Cyranoski, D. (2015) “CRISPR tweak may help gene-edited crops bypass biosafety regulation.” Nature, DOI:10.1038/nature.2015.18590. (Full text)

    Khatodia, S., et al. (2016) “The CRISPR/Cas Genome-Editing Tool: Application in Improvement of Crops.” Frontiers in Plant Science, Vol 7, pp. 506. DOI: 10.3389/fpls.2016.00506 (Full Text)

    Quetier, F. (2016) “The CRISPR-Cas9 technology: Closer to the ultimate toolkit for targeted genome editing.” Plant Science, Vol. 242, pp. 65–76. DOI: 10.1016/j.plantsci.2015.09.003 (Abstract)

    HowPlantsWork © 2008-2016 All Rights Reserved.

  • Firstly, What Is A Roundup Ready® Crop?

    Well, let’s start out with: What’s Roundup®?

    Briefly, Roundup® is the commercial name for the herbicide glyphosate, first made and sold by Monsanto in the 1970’s.

    You can read more about Roundup® HERE.

    “Roundup Ready®” is Monsanto’s trade name for crops (soybean, maize, cotton & alfalfa, e.g.) that have been genetically engineered to tolerate glyphosate.

    Simply put, a bacterial gene (or genes) coding for an enzyme that promotes the breakdown of glyphosate has been transferred to these plants. (You can see how HERE.)

    Thus, farmers can spray Roundup® on Roundup Ready® crops, and they don’t die, because they can detoxify the herbicide.

    Glyphosate-resistant soybean was the first crop launched and marketed under the Roundup Ready brand in the USA in 1996.” (from Ref. 1 below)

    Secondly, What Is A “Superweed”?

    To answer this question, I wanted to know what professional weed scientists thought. Here’s the official answer from the Weed Science Society of America (WSSA):

    Use of superweed has snowballed in recent years, along with considerable misinformation that isn’t supported by scientific facts.  Most online dictionaries, for example, associate superweeds with herbicide resistance caused by the suspected transfer of resistance genes from crops to weeds.  To date, there is no scientific evidence to indicate that crop to weed gene transfer is contributing to the herbicide resistance issues faced by farmers.

    And the official definition, from the WSSA:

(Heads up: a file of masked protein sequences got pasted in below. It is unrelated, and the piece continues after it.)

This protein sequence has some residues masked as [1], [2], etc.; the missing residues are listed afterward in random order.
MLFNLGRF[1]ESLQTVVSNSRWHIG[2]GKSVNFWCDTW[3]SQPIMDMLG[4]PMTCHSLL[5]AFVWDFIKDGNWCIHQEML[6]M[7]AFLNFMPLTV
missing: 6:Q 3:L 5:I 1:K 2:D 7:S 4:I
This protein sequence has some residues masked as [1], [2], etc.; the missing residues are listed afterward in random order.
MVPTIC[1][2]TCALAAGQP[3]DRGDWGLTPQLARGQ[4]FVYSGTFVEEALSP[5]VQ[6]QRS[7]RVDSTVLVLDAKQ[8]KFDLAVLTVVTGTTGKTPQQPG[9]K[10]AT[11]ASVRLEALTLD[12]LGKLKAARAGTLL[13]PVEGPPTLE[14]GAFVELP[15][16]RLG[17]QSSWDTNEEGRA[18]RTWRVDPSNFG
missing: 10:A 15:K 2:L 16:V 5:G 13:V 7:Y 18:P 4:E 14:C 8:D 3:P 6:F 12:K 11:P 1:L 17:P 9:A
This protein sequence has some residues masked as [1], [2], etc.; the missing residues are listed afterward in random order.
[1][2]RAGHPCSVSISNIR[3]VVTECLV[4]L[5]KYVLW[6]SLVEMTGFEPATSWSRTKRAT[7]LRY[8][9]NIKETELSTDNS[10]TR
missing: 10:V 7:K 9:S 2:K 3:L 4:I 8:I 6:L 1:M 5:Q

Superweed:  Slang used to describe a weed that has evolved characteristics that make it more difficult to manage due to repeated use of the same management tactic. Over-dependence on a single tactic as opposed to using diverse approaches can lead to such adaptations.”
    “The most common use of the slang refers to a weed that has become resistant to one or more herbicide mechanisms of action (www.weedscience.org) due to their repeated use in the absence of more diverse control measures.”

    OK, I’ll go with this definition.

    But the WSSA is careful to point out that so-called “superweeds” can arise not only from the overuse of a herbicide, but also ““Dependence on a single mechanical, biological, or cultural management tactic….

    So, if a single herbicide is used, year-after-year, to kill “weeds”, then this selection pressure promotes the proliferation of individual “weeds” that resist, even tolerate, the herbicide, eventually leading to populations of so-called “superweeds”.

    But why are Roundup Ready® crops often blamed for a rise in “superweeds” in recent years?

    Cause: Predominance of Roundup Ready® Crops

    The estimated annual agricultural use of glyphosate in the USA for 2014 equaled over 250 million pounds, over 10 times more than in 1994.

    Why this massive increase?

    I think the graph below provides pretty good clues for answering the question. (“HT” = “herbicide-tolerant” & “Bt” = Bacillus thuringiensis. By the way, the “HT” crops are mostly Roundup Ready® crops.)

    ImageGen ashx

    Effect: Relatively Rapid Appearance Glyphosate-Tolerant “Superweeds”